Global bond yields declined during January as investors sought safe havens against a backdrop of rising worry over the Coronavirus, alongside broader concerns over the outlook for global economic growth.
- The ECB and FOMC maintained their monetary policy stances
- The benchmark T-bond yield fell to its lowest level since September
- The US yield curve briefly inverted at the end of January
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Global bond yields declined during January as investors sought safe havens against a backdrop of rising worry over the Coronavirus, alongside broader concerns over the outlook for global economic growth. The Coronavirus continued to spread over the month, and curbs on travel, alongside corporate and manufacturing shutdowns, raised speculation over the disease’s eventual economic impact.
“The ECB launched a review of its monetary policy strategy”
According to credit ratings agency Fitch, the scale of the Coronavirus outbreak would have to rise “substantially” in order to have a significant effect on sovereign credit ratings. Fitch believes that Asia Pacific sovereigns have sufficient financial buffers and enough room for further policy easing to offset any short-term impact on economic activity. However, if the outbreak becomes more prolonged, the severity of its impact could intensify, particularly on countries with significant exposure to tourism.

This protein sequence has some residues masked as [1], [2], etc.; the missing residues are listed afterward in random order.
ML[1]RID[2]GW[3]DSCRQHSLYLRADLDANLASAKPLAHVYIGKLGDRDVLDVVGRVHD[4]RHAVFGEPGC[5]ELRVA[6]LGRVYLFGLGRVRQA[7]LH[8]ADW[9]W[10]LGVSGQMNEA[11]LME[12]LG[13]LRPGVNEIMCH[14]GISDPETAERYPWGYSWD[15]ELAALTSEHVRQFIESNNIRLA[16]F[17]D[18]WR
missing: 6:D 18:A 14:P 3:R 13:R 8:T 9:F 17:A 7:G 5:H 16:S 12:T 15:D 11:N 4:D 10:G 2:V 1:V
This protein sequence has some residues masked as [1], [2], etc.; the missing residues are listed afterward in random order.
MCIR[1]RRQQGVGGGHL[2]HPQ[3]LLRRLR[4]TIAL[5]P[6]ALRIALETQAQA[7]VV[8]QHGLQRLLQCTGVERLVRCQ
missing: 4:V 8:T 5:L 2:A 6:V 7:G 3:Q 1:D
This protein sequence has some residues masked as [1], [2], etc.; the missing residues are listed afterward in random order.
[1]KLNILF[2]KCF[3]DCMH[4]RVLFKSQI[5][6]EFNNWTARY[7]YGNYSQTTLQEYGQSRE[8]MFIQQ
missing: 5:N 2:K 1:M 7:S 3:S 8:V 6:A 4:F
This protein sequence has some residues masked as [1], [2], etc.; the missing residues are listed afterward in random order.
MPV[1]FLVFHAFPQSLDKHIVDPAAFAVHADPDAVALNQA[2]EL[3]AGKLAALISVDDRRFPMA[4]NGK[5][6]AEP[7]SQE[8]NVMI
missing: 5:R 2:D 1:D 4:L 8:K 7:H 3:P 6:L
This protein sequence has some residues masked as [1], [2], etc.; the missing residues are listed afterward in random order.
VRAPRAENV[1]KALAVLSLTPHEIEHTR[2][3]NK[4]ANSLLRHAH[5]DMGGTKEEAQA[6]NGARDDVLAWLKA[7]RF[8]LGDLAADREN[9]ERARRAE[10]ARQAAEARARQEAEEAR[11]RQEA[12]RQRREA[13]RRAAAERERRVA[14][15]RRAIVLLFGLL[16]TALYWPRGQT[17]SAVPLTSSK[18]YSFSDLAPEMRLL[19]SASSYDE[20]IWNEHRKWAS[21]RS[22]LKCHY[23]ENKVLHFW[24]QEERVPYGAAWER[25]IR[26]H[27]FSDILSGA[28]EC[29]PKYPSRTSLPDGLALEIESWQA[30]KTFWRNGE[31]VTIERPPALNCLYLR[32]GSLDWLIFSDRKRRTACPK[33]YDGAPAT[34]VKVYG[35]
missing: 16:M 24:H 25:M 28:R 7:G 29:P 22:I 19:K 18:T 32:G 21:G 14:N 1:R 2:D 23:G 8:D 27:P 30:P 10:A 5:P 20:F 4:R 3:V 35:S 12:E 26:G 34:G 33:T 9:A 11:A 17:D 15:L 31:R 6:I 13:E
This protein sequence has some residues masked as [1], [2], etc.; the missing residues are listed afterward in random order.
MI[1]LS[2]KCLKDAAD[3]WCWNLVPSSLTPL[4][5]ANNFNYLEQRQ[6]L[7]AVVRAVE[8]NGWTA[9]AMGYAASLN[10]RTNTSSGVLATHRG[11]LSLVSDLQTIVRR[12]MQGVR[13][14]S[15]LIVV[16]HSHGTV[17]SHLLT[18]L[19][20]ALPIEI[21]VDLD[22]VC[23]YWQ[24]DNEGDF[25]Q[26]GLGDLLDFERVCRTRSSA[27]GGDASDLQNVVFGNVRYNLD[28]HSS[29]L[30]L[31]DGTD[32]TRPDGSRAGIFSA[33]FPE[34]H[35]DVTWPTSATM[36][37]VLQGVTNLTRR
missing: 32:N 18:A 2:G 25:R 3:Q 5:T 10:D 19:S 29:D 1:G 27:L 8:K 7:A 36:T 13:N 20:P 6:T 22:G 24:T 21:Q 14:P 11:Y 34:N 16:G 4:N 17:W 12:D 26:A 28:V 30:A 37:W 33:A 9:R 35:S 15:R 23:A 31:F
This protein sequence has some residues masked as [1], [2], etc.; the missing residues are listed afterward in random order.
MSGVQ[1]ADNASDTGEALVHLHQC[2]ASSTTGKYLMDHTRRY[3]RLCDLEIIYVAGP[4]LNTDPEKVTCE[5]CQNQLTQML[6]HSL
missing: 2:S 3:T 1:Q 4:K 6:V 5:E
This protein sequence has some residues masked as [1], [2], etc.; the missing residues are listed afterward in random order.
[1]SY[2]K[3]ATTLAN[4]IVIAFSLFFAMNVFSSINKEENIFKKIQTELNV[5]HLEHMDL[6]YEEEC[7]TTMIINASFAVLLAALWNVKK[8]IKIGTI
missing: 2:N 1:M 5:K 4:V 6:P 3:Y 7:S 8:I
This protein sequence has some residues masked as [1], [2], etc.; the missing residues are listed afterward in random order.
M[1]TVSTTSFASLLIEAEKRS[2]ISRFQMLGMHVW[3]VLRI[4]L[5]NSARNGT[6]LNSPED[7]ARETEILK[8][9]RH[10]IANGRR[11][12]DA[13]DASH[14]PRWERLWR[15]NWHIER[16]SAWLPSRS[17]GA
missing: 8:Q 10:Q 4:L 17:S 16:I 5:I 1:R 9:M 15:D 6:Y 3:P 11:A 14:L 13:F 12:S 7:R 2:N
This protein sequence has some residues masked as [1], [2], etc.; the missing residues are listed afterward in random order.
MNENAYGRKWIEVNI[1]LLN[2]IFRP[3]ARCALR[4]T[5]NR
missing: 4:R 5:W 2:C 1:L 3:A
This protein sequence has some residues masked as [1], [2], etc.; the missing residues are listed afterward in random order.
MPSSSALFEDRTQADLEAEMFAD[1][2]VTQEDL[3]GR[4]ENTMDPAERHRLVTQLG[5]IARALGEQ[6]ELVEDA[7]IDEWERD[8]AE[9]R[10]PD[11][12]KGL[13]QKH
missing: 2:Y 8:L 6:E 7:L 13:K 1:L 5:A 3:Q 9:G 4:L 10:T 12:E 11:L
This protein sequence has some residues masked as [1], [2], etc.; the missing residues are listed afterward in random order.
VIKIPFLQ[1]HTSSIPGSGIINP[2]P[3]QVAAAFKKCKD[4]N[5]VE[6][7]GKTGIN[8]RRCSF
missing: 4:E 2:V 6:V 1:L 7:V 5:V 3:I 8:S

The US Federal Reserve (Fed) maintained its key federal funds rate at a range of 1.5% to 1.75% at January’s meeting of the Federal Open Market Committee (FOMC). Earlier in the week, President Donald Trump urged the Fed to cut rates, tweeting: “The Fed should get smart & lower the Rate … There is almost no inflation”. The yield on the benchmark US Treasury bond fell to its lowest level since September during January. The yield curve briefly inverted for the first time since October at the end of the month, triggering fresh concerns over the economic outlook. Over January as a whole, the yield on the benchmark US Treasury bond fell from 1.92% to 1.51%.
The European Central Bank (ECB) launched a review of its monetary policy strategy during the month, generating speculation that policymakers might change their longstanding inflation target of below, but close to 2%. The benchmark German government bond yield fell from -0.47% to -0.64% during January, while the yield on the benchmark French government bond declined from -0.30% to -0.47%.
Fixed income funds enjoyed net retail inflows of £1.1 billion in December, outstripped only by equities with £1.8 billion, according to the Investment Association (IA). £ Strategic Bond was the second-best-selling IA sector during December, behind UK All Companies, which enjoyed a sharp reversal of fortune following a General Election in which Boris Johnson achieved a large working majority. Funds in the Global Bonds and Global Emerging Markets Bond sectors also experienced a sharp resurgence in demand during the month.
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